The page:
China on Wheels

In little more than a quarter of a century, China has transformed from a country of bicycles to a county of automobile, surpassing the U.S as the world¡¯s largest vehicle producing country.
How does such a rapid transformation, though not yet complete, affect the lives of millions of Chinese citizens in the urban and rural area? How do people of all walks of life dream or perceive the automobile as a family car? What kind of problems do consumers and society face with the growing number of individual ownership of automobiles in China? How would such ownership affect the direction of the industry in next five to 10 years? How do decision makers, urban planners and automakers deal with the pressing issues of energy resources, environmental polluting, traffic safety and growing urban gridlocks? What are the best solutions for the world¡¯s most populous country to resolve its individual mobility needs in the long run?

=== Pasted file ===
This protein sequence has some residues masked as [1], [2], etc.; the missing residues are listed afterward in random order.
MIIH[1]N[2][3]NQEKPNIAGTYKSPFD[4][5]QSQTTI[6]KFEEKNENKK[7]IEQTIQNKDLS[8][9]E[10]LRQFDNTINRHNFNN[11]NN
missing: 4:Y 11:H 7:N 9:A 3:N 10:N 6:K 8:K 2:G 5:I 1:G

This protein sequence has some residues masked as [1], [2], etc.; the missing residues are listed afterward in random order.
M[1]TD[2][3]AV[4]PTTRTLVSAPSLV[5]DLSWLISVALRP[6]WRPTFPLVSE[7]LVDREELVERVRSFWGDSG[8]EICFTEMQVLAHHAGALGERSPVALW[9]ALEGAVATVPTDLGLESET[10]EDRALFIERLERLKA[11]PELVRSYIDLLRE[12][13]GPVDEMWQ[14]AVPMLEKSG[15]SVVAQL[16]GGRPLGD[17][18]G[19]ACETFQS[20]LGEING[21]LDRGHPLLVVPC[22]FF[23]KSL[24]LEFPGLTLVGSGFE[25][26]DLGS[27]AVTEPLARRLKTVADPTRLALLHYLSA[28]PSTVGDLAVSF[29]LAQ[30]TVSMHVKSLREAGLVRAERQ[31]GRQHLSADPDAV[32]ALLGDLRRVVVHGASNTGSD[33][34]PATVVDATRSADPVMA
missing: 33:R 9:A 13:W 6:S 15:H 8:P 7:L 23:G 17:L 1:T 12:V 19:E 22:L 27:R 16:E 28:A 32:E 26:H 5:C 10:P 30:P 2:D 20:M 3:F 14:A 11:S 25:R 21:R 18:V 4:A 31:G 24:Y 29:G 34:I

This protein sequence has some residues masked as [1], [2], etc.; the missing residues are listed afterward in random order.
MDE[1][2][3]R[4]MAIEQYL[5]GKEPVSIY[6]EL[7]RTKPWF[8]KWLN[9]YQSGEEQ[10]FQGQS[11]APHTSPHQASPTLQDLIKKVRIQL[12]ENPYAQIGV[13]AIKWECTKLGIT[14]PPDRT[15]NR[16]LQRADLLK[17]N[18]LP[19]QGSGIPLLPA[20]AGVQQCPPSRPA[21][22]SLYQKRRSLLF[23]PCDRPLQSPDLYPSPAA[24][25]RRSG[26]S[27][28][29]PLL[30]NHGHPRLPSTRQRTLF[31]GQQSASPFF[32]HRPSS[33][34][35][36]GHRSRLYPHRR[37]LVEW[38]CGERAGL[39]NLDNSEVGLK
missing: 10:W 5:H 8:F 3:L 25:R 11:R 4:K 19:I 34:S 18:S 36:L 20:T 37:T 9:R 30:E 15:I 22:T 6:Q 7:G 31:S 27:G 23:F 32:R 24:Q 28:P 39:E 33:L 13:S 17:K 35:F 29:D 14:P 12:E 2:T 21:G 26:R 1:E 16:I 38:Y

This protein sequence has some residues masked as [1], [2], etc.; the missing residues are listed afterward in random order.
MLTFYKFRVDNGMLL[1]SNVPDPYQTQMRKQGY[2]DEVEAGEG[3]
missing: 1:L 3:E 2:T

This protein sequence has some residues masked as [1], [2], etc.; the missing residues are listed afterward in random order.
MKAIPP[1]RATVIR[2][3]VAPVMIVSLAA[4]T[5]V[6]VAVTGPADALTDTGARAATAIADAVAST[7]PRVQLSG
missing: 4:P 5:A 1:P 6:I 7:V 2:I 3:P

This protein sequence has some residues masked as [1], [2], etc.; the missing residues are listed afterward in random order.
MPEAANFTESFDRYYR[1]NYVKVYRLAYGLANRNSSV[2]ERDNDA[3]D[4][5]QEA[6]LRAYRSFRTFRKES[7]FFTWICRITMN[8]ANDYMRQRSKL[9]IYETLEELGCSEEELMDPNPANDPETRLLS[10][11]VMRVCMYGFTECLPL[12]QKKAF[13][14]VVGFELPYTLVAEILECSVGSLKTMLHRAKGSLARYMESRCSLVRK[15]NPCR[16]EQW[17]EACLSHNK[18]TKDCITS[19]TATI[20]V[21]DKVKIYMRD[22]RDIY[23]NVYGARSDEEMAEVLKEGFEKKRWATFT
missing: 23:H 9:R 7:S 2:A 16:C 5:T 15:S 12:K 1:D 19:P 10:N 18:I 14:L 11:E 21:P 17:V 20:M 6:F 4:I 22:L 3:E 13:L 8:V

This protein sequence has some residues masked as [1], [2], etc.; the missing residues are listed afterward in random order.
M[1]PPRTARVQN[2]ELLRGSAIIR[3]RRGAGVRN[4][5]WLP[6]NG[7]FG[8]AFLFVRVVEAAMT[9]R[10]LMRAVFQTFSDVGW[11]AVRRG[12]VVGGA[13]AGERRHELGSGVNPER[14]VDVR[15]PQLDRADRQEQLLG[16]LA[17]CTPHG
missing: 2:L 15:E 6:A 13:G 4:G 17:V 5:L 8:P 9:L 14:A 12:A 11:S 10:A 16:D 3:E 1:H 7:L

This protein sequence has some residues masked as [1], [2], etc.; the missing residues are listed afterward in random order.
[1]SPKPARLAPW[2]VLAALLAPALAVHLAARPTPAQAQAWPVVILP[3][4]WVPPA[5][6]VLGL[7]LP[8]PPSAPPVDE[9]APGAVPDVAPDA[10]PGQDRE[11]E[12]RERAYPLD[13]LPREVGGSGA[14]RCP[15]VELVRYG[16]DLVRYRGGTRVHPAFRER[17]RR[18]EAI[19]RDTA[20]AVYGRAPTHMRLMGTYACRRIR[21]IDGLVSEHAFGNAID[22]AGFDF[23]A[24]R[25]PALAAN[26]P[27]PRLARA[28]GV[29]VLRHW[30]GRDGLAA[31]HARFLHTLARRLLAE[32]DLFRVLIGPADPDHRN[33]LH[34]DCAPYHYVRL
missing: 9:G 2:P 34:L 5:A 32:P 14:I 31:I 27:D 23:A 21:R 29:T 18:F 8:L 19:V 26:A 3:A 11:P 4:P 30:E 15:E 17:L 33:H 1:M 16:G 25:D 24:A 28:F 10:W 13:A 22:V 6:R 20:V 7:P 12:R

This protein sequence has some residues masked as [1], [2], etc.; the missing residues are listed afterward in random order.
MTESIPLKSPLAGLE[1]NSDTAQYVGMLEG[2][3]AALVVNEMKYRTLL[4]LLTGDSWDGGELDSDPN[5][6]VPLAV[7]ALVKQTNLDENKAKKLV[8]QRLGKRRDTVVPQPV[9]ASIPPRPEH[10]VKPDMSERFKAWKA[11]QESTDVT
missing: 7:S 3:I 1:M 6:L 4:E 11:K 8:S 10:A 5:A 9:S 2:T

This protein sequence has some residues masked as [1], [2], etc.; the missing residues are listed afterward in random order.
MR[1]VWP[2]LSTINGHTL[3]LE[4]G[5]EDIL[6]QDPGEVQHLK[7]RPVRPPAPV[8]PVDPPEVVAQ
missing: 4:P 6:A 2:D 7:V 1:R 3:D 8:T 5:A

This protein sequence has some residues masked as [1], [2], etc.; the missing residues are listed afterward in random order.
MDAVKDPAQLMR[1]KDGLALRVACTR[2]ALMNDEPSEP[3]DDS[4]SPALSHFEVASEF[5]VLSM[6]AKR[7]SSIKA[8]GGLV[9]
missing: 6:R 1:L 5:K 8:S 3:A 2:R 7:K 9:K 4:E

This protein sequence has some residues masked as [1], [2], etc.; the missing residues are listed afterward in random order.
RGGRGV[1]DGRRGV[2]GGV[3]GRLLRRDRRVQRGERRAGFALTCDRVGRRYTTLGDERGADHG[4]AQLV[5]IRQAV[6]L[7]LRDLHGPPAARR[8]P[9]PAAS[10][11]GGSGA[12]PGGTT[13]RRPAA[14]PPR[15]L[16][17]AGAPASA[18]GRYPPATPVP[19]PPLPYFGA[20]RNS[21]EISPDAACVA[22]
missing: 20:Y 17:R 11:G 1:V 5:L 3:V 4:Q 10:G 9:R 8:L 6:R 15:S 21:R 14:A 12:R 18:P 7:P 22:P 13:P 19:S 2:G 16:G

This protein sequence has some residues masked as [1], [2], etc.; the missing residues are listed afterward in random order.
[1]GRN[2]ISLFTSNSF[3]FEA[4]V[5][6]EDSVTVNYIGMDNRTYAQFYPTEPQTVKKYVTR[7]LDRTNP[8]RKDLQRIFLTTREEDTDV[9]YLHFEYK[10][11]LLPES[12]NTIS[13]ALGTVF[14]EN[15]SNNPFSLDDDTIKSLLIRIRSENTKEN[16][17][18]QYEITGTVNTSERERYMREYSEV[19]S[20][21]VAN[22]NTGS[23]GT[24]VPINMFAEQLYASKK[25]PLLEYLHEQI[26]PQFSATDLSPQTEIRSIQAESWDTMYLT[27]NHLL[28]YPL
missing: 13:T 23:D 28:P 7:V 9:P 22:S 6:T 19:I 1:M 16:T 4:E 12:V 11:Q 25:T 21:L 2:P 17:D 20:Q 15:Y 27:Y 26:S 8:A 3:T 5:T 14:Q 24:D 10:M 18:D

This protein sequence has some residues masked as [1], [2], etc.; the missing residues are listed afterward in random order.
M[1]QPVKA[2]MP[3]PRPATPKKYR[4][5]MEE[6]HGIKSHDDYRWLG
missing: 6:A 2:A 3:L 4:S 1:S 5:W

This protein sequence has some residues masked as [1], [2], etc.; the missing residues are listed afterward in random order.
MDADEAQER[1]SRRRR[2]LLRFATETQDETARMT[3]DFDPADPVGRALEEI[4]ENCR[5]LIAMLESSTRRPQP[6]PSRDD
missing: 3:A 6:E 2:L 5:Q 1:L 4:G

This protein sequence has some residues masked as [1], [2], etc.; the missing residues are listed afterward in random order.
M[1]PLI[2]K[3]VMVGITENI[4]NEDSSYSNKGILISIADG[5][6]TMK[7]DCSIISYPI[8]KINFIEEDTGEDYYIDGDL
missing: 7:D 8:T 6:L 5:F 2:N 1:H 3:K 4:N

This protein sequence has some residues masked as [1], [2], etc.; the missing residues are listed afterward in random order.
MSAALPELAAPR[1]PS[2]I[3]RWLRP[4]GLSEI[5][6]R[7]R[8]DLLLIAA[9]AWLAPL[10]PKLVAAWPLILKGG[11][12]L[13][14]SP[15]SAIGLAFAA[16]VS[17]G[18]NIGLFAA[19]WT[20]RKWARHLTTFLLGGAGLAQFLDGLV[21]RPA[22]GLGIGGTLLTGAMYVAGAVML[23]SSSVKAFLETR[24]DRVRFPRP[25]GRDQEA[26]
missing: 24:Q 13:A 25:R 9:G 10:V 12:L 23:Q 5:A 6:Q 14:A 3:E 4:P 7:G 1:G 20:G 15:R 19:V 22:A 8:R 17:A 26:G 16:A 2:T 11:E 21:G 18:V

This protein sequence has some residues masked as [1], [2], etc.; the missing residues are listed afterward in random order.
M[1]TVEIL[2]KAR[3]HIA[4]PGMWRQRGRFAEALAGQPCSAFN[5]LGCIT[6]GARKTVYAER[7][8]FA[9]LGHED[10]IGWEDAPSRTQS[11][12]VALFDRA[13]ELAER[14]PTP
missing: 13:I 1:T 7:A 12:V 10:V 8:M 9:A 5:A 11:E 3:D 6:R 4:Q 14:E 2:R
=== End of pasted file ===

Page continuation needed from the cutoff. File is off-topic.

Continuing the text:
With these questions in mind, CBU/CAR editors and reporters are embarking on a driving expedition in three Chinese-made cars though 17. The purpose of ¡®China on Wheels¡¯ expedition in 45 days is to study and understand the transformation of individual mobility of such a transformation. Our findings will be published through daily articles, blogs, micro-blogs on in English and on in Chinese. We welcome our readers to follow us on this expedition and interact with us in our research, interviews and discoveries.

We appreciate the kind support of Dongfeng Passenger Vehicle, Jianghuai Automobile Corp. and Hawtai Motor in providing us with their independently branded cars, the Eolus H30 Cross, the Rein SUV and the B11, for the driving expedition. We¡¯ll be happy to find out and write about how these Chinese-made cars will stand the test of driving through all kinds of roads and terrains traveling for thousands of kilometers.
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